Dave Gettleman
AP Photo/Seth Wenig

Dave Gettleman showed he was committed to fixing the New York Giants O-Line, but is that enough to earn him an “A” for his draft grade?

Jason Leach

The New York Giants possessed 10 picks in the 2020 NFL Draft, and although we’ll have to wait and see what happens when the players take the field, there are reasons to be optimistic about this class.

In the previous two drafts, general manager Dave Gettleman acquired a young core of players including Saquon Barkley, Daniel Jones, Will Hernandez, Darius Slayton, and Dexter Lawrence, all of whom will help the Giants for years to come. He feels confident that he added more pieces in this year’s class en route to building a winning foundation.

As was already mentioned, the players will need to take the field before we can accurately assess them. But regardless, here’s an early look at what Gettleman succeeded and failed at during the 2020 NFL Draft.

What Gettleman did well

On paper, it looks like Gettleman struck gold with his first two picks in Georgia All-American tackle Andrew Thomas (No. 4 overall) and Alabama All-SEC safety Xavier McKinney.

Some felt Thomas and McKinney were the two best players at their respective positions.

If not for a 4.63 40-yard dash time due to cramps, McKinney would’ve been a definite first-rounder. Not only was McKinney regarded as one of the top safeties, but he’s one of the most versatile defenders in this draft. He can play either safety position as well as the nickel corner spot.

Gettleman believes Thomas, on the other hand, will protect Jones’ blindside for the next decade.

Gettleman also added UConn tackle Matt Peart (No. 99 overall) and Oregon guard Shane Lemieux in the fifth round (No. 150 overall). Needless to say, he wanted to fix the offensive line once and for all.

Peart may seem to be a developmental pick, but with the help of offensive line coach Marc Colombo, he’ll be ready to step in at tackle if Thomas or Solder goes down with an injury this season. He could actually become a full-time starter in 2021.

Many feel Lemieux can play guard and center in the NFL, which will allow the Giants to have flexibility with their offensive line.

Gettleman’s fourth-round pick, UCLA cornerback Darnay Holmes (No. 110 overall), will compete to be the team’s slot corner and can also contribute in the return game.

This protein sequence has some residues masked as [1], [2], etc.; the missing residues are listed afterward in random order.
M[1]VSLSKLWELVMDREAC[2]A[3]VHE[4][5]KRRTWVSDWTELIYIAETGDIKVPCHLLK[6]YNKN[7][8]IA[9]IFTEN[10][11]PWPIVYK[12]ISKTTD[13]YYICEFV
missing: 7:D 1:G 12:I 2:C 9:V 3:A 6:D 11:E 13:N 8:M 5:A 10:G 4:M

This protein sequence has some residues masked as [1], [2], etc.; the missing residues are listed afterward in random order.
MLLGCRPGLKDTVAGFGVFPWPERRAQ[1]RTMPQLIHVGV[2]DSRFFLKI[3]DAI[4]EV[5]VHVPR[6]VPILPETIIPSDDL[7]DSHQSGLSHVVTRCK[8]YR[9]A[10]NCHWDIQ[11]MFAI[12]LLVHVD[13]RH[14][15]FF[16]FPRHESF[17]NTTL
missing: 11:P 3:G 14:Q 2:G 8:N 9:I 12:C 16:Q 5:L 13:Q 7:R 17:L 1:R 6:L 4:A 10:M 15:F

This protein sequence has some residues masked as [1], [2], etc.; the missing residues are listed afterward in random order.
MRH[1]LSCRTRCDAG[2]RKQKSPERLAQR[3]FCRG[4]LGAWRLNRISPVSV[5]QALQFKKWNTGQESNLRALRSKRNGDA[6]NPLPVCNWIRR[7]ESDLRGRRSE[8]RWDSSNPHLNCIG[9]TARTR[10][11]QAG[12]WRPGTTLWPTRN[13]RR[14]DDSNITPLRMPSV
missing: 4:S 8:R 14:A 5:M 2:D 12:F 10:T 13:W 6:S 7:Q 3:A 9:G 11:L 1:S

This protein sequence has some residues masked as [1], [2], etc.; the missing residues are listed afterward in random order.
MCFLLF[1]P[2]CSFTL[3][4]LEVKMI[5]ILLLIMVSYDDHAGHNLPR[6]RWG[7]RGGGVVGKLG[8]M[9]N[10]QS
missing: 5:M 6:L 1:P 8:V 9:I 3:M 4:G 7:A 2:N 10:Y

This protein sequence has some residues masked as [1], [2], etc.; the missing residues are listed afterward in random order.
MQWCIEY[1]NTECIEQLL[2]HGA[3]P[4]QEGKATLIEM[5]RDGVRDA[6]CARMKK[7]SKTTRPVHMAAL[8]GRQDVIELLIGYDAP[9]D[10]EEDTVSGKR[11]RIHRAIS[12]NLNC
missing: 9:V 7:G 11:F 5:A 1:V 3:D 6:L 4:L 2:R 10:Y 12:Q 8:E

But while Gettleman’s draft looks impressive, especially the first half, there were areas that he didn’t address.

Areas Gettleman didn’t address

For one, he didn’t draft a center, so it’s still a mystery in regards to who will be the Giants’ starter at that spot when camp opens. It could be Spencer Pulley, Nick Gates, or possibly Lemieux.

One of the best centers in the draft was Wisconsin’s Tyler Biadasz, who was on the board until pick No. 146 when he was taken by the Dallas Cowboys. Acquiring a center like Biadasz, who’s poised to start in his rookie season, could’ve been more beneficial to the Giants.

Gettleman also failed to select a tall receiver, despite the fact that 36 wideouts were taken in this year’s draft. The Giants have a nice starting core at the receiver position in Sterling Shepard, Golden Tate, and Darius Slayton. Nevertheless, they’re all shorter than 6-foot-2.

It would’ve been ideal to draft a tall receiver to complement this group and give Jones a tall red zone target.

Gettleman did sign three undrafted receivers though, including Ohio State’s Austin Mack and Binjimen Victor along with Simon Fraser University’s Rysen John. But, he missed out on acquiring a receiver with a higher ceiling.

And lastly, he didn’t acquire one of the top pass rushers.

A large question mark for the Giants heading into this season is their ability to consistently bring down the quarterback. They only recorded 36 sacks in 2019 and 30 the year prior.

Gettleman selected Penn State linebacker Cameron Brown and Minnesota linebacker Carter Coughlin in rounds six and seven, respectively. Those two combined for just 6.5 sacks last season though, and Giants fans were hopeful somehow their team would land a prominent pass rusher.

Conclusion

Despite the Giants not having the No. 68 overall pick due to the Leonard Williams trade, Gettleman underwent a very solid draft on paper. His commitment to taking three offensive linemen in their first five picks will give Jones a solid line in front of him for years to come. Snagging McKinney in the second round may turn out to be the biggest steal in this draft.

If one of Gettleman’s late-round picks turns out to be a diamond in the rough, this could turn out to be the best draft of his career.

Gettleman’s grade: B+

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